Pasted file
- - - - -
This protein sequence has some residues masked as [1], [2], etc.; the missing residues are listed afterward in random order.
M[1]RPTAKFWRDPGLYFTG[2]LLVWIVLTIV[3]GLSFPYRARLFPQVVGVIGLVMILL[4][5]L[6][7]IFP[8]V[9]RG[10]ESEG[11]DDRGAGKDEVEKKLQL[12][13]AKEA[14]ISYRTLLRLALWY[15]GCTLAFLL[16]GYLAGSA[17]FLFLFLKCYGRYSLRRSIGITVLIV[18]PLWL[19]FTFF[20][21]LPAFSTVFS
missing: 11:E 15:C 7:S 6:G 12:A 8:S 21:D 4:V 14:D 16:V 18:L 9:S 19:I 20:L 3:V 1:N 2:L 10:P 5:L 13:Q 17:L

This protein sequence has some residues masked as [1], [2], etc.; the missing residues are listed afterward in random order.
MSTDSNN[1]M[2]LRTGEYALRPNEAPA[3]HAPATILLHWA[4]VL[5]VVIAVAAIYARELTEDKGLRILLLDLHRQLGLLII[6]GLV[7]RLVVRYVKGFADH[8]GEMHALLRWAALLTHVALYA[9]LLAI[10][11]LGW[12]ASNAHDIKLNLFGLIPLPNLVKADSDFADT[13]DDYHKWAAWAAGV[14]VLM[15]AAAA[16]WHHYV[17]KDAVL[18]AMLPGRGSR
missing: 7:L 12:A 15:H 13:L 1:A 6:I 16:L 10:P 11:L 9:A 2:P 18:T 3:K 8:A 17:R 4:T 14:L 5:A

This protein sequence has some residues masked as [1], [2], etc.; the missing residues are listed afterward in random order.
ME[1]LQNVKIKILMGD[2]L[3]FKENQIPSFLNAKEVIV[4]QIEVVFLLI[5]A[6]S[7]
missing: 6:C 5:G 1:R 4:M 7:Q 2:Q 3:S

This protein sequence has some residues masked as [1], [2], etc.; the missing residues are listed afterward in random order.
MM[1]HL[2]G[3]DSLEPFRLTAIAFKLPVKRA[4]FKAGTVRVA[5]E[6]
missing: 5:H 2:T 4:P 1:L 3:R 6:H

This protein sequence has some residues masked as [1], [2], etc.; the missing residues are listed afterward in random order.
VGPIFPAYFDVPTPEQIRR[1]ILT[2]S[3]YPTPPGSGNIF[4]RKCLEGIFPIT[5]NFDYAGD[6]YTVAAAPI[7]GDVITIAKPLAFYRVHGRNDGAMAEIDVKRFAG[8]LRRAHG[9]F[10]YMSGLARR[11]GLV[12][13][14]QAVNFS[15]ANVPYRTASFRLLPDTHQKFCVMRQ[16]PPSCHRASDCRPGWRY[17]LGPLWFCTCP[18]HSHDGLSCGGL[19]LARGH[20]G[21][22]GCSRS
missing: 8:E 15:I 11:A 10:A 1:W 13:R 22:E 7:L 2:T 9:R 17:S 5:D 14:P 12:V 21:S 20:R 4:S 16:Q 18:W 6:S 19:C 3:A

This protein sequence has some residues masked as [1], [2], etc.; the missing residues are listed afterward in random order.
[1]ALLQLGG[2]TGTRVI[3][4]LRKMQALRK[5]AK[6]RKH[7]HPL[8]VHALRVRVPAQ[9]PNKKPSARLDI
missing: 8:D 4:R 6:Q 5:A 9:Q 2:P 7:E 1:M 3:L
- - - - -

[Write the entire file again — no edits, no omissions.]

This protein sequence has some residues masked as [1], [2], etc.; the missing residues are listed afterward in random order.
M[1]RPTAKFWRDPGLYFTG[2]LLVWIVLTIV[3]GLSFPYRARLFPQVVGVIGLVMILL[4][5]L[6][7]IFP[8]V[9]RG[10]ESEG[11]DDRGAGKDEVEKKLQL[12][13]AKEA[14]ISYRTLLRLALWY[15]GCTLAFLL[16]GYLAGSA[17]FLFLFLKCYGRYSLRRSIGITVLIV[18]PLWL[19]FTFF[20][21]LPAFSTVFS
missing: 11:E 15:C 7:S 6:G 12:A 8:S 21:D 4:V 14:D 16:V 18:L 9:S 19:I 20:L 3:V 1:N 2:L 10:P 5:L 13:Q 17:L

This protein sequence has some residues masked as [1], [2], etc.; the missing residues are listed afterward in random order.
MSTDSNN[1]M[2]LRTGEYALRPNEAPA[3]HAPATILLHWA[4]VL[5]VVIAVAAIYARELTEDKGLRILLLDLHRQLGLLII[6]GLV[7]RLVVRYVKGFADH[8]GEMHALLRWAALLTHVALYA[9]LLAI[10][11]LGW[12]ASNAHDIKLNLFGLIPLPNLVKADSDFADT[13]DDYHKWAAWAAGV[14]VLM[15]AAAA[16]WHHYV[17]KDAVL[18]AMLPGRGSR
missing: 7:L 12:A 15:H 13:L 1:A 6:I 16:L 10:P 11:L 9:A 2:P 18:T 3:K 8:A 17:R 4:T 14:L 5:A

This protein sequence has some residues masked as [1], [2], etc.; the missing residues are listed afterward in random order.
ME[1]LQNVKIKILMGD[2]L[3]FKENQIPSFLNAKEVIV[4]QIEVVFLLI[5]A[6]S[7]
missing: 6:C 5:G 1:R 4:M 7:Q 2:Q 3:S

This protein sequence has some residues masked as [1], [2], etc.; the missing residues are listed afterward in random order.
MM[1]HL[2]G[3]DSLEPFRLTAIAFKLPVKRA[4]FKAGTVRVA[5]E[6]
missing: 5:H 2:T 4:P 1:L 3:R 6:H

This protein sequence has some residues masked as [1], [2], etc.; the missing residues are listed afterward in random order.
VGPIFPAYFDVPTPEQIRR[1]ILT[2]S[3]YPTPPGSGNIF[4]RKCLEGIFPIT[5]NFDYAGD[6]YTVAAAPI[7]GDVITIAKPLAFYRVHGRNDGAMAEIDVKRFAG[8]LRRAHG[9]F[10]YMSGLARR[11]GLV[12][13][14]QAVNFS[15]ANVPYRTASFRLLPDTHQKFCVMRQ[16]PPSCHRASDCRPGWRY[17]LGPLWFCTCP[18]HSHDGLSCGGL[19]LARGH[20]G[21][22]GCSRS
missing: 8:E 15:I 11:A 10:A 1:W 13:R 22:E 7:L 2:T 9:R 17:S 5:D 14:P 12:V 21:S 20:R 4:S 16:Q 18:W 6:S 19:C 3:A

This protein sequence has some residues masked as [1], [2], etc.; the missing residues are listed afterward in random order.
[1]ALLQLGG[2]TGTRVI[3][4]LRKMQALRK[5]AK[6]RKH[7]HPL[8]VHALRVRVPAQ[9]PNKKPSARLDI
missing: 8:D 4:R 6:Q 5:A 9:Q 2:P 7:E 1:M 3:L